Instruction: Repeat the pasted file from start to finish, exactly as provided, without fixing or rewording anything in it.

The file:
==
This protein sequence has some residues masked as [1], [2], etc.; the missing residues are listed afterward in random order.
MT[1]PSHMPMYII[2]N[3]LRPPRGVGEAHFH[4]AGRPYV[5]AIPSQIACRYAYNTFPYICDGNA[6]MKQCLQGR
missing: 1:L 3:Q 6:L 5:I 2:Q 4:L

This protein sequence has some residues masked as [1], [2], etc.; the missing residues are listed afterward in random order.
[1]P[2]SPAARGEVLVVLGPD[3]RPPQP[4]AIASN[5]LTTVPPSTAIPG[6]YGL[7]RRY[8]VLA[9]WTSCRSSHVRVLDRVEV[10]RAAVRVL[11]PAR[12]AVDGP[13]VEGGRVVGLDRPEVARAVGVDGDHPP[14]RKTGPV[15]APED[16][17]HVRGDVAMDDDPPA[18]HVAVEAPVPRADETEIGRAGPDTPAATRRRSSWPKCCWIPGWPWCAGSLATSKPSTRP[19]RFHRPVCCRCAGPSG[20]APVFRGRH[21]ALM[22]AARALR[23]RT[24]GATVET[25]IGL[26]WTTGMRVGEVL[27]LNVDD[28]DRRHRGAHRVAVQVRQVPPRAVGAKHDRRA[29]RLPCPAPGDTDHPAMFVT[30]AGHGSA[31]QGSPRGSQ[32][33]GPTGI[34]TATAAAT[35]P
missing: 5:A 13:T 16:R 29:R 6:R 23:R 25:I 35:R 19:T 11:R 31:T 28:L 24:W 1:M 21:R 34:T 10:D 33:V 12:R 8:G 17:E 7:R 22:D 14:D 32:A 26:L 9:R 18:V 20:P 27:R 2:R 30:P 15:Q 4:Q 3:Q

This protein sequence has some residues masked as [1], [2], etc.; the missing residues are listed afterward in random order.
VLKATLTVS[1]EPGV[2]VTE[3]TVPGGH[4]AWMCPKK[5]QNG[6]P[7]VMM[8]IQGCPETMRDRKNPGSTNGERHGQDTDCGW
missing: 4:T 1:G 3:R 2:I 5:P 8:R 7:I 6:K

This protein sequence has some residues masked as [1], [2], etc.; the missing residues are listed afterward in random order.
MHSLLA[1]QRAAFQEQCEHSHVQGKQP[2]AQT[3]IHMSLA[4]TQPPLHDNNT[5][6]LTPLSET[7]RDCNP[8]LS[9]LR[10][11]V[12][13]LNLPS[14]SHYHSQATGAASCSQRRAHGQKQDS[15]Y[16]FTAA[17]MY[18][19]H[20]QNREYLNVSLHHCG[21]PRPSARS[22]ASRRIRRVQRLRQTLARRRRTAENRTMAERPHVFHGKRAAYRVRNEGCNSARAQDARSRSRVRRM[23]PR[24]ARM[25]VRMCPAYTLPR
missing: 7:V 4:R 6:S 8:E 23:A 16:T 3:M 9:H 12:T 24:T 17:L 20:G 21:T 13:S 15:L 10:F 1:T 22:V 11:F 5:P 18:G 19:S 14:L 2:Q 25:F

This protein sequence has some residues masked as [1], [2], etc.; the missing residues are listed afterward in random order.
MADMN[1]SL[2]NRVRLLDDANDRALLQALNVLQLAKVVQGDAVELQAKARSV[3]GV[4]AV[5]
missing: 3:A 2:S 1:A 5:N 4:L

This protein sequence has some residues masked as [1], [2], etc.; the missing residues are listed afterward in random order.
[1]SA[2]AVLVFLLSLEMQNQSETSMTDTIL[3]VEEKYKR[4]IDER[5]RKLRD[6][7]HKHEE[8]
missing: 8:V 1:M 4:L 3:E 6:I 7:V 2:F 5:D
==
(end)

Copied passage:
This protein sequence has some residues masked as [1], [2], etc.; the missing residues are listed afterward in random order.
MT[1]PSHMPMYII[2]N[3]LRPPRGVGEAHFH[4]AGRPYV[5]AIPSQIACRYAYNTFPYICDGNA[6]MKQCLQGR
missing: 1:L 3:Q 6:L 5:I 2:Q 4:L

This protein sequence has some residues masked as [1], [2], etc.; the missing residues are listed afterward in random order.
[1]P[2]SPAARGEVLVVLGPD[3]RPPQP[4]AIASN[5]LTTVPPSTAIPG[6]YGL[7]RRY[8]VLA[9]WTSCRSSHVRVLDRVEV[10]RAAVRVL[11]PAR[12]AVDGP[13]VEGGRVVGLDRPEVARAVGVDGDHPP[14]RKTGPV[15]APED[16][17]HVRGDVAMDDDPPA[18]HVAVEAPVPRADETEIGRAGPDTPAATRRRSSWPKCCWIPGWPWCAGSLATSKPSTRP[19]RFHRPVCCRCAGPSG[20]APVFRGRH[21]ALM[22]AARALR[23]RT[24]GATVET[25]IGL[26]WTTGMRVGEVL[27]LNVDD[28]DRRHRGAHRVAVQVRQVPPRAVGAKHDRRA[29]RLPCPAPGDTDHPAMFVT[30]AGHGSA[31]QGSPRGSQ[32][33]GPTGI[34]TATAAAT[35]P
missing: 5:A 13:T 16:R 29:R 6:R 23:R 25:I 35:R 19:T 11:R 31:T 28:L 24:W 1:M 21:R 34:T 10:D 33:V 12:R 8:G 17:E 7:R 22:D 14:D 32:A 26:L 9:R 18:V 20:P 27:R 2:R 30:P 15:Q 4:Q 3:Q

This protein sequence has some residues masked as [1], [2], etc.; the missing residues are listed afterward in random order.
VLKATLTVS[1]EPGV[2]VTE[3]TVPGGH[4]AWMCPKK[5]QNG[6]P[7]VMM[8]IQGCPETMRDRKNPGSTNGERHGQDTDCGW
missing: 4:T 1:G 3:R 2:I 5:P 8:R 7:I 6:K

This protein sequence has some residues masked as [1], [2], etc.; the missing residues are listed afterward in random order.
MHSLLA[1]QRAAFQEQCEHSHVQGKQP[2]AQT[3]IHMSLA[4]TQPPLHDNNT[5][6]LTPLSET[7]RDCNP[8]LS[9]LR[10][11]V[12][13]LNLPS[14]SHYHSQATGAASCSQRRAHGQKQDS[15]Y[16]FTAA[17]MY[18][19]H[20]QNREYLNVSLHHCG[21]PRPSARS[22]ASRRIRRVQRLRQTLARRRRTAENRTMAERPHVFHGKRAAYRVRNEGCNSARAQDARSRSRVRRM[23]PR[24]ARM[25]VRMCPAYTLPR
missing: 7:V 4:R 6:S 8:E 23:A 16:T 3:M 9:H 12:T 24:T 17:L 20:G 21:T 13:S 15:L 10:F 1:T 22:V 11:F 5:P 18:G 19:S 14:L 2:Q 25:F

This protein sequence has some residues masked as [1], [2], etc.; the missing residues are listed afterward in random order.
MADMN[1]SL[2]NRVRLLDDANDRALLQALNVLQLAKVVQGDAVELQAKARSV[3]GV[4]AV[5]
missing: 3:A 2:S 1:A 5:N 4:L

This protein sequence has some residues masked as [1], [2], etc.; the missing residues are listed afterward in random order.
[1]SA[2]AVLVFLLSLEMQNQSETSMTDTIL[3]VEEKYKR[4]IDER[5]RKLRD[6][7]HKHEE[8]
missing: 8:V 1:M 4:L 3:E 6:I 7:V 2:F 5:D